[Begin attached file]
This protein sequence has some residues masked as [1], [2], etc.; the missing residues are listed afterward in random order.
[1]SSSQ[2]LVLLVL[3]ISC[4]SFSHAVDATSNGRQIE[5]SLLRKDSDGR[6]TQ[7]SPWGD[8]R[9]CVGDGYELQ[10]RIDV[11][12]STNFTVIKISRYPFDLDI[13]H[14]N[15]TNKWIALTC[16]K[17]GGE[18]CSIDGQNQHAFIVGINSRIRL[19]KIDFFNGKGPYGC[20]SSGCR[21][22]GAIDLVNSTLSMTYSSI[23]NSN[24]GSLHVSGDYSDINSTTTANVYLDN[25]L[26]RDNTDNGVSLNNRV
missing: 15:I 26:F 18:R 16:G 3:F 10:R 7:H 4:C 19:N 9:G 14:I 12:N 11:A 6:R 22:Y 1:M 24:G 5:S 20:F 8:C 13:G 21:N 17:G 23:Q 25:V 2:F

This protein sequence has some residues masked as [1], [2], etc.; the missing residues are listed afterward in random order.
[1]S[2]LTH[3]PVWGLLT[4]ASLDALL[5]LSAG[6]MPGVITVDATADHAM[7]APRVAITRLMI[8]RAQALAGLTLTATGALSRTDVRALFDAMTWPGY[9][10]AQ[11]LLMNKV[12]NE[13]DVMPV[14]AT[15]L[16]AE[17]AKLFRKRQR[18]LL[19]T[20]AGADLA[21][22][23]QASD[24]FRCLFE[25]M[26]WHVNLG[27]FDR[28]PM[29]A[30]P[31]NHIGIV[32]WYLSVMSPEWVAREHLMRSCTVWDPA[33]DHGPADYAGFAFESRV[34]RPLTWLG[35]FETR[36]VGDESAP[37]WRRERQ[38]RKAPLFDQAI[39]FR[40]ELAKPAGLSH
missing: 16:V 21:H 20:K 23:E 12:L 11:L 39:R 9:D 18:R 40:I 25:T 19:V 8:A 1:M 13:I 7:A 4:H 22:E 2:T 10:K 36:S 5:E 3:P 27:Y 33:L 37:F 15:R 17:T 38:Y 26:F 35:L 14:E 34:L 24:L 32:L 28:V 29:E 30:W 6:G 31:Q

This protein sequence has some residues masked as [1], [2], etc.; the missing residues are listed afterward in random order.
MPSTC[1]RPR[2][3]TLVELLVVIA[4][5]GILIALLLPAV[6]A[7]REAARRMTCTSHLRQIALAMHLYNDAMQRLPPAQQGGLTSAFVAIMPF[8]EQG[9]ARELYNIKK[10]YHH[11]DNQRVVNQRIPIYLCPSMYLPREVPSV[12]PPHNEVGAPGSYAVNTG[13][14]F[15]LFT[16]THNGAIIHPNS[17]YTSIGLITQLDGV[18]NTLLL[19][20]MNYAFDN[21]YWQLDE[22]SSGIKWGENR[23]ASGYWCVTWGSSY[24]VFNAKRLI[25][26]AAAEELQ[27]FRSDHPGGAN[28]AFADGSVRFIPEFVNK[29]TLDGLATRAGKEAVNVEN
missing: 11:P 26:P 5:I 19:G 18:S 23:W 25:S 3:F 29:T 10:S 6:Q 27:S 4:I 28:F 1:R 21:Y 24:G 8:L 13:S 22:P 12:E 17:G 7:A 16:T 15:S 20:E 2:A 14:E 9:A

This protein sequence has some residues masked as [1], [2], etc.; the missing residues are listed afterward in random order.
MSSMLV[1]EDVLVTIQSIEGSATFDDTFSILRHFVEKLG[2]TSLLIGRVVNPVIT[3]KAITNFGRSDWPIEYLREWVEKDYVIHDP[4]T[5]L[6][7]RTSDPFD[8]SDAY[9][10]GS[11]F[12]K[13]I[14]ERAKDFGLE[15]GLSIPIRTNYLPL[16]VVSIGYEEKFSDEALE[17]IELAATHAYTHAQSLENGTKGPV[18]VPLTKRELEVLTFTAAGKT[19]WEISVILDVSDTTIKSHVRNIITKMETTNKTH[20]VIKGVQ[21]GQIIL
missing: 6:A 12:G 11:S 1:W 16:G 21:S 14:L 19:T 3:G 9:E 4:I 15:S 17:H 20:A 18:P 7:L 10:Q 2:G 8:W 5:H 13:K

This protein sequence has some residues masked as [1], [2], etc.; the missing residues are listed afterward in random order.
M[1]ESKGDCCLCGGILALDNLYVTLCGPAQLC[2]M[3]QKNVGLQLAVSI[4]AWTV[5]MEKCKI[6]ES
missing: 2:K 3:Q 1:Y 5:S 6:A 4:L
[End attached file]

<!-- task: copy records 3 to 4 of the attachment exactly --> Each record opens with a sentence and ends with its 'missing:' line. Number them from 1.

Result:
This protein sequence has some residues masked as [1], [2], etc.; the missing residues are listed afterward in random order.
MPSTC[1]RPR[2][3]TLVELLVVIA[4][5]GILIALLLPAV[6]A[7]REAARRMTCTSHLRQIALAMHLYNDAMQRLPPAQQGGLTSAFVAIMPF[8]EQG[9]ARELYNIKK[10]YHH[11]DNQRVVNQRIPIYLCPSMYLPREVPSV[12]PPHNEVGAPGSYAVNTG[13][14]F[15]LFT[16]THNGAIIHPNS[17]YTSIGLITQLDGV[18]NTLLL[19][20]MNYAFDN[21]YWQLDE[22]SSGIKWGENR[23]ASGYWCVTWGSSY[24]VFNAKRLI[25][26]AAAEELQ[27]FRSDHPGGAN[28]AFADGSVRFIPEFVNK[29]TLDGLATRAGKEAVNVEN
missing: 11:P 26:P 5:I 19:G 18:S 23:W 25:S 3:F 29:T 10:S 6:Q 27:S 4:I 28:F 1:R 21:Y 24:G 8:L 13:S 22:P 12:E 17:G 7:A 16:T 15:S 20:E 2:A 14:E 9:A

This protein sequence has some residues masked as [1], [2], etc.; the missing residues are listed afterward in random order.
MSSMLV[1]EDVLVTIQSIEGSATFDDTFSILRHFVEKLG[2]TSLLIGRVVNPVIT[3]KAITNFGRSDWPIEYLREWVEKDYVIHDP[4]T[5]L[6][7]RTSDPFD[8]SDAY[9][10]GS[11]F[12]K[13]I[14]ERAKDFGLE[15]GLSIPIRTNYLPL[16]VVSIGYEEKFSDEALE[17]IELAATHAYTHAQSLENGTKGPV[18]VPLTKRELEVLTFTAAGKT[19]WEISVILDVSDTTIKSHVRNIITKMETTNKTH[20]VIKGVQ[21]GQIIL
missing: 6:A 12:G 11:S 1:W 16:G 21:S 14:L 19:T 3:G 9:E 4:I 15:S 17:H 20:A 18:P 7:L 10:Q 2:G 8:W 5:H 13:K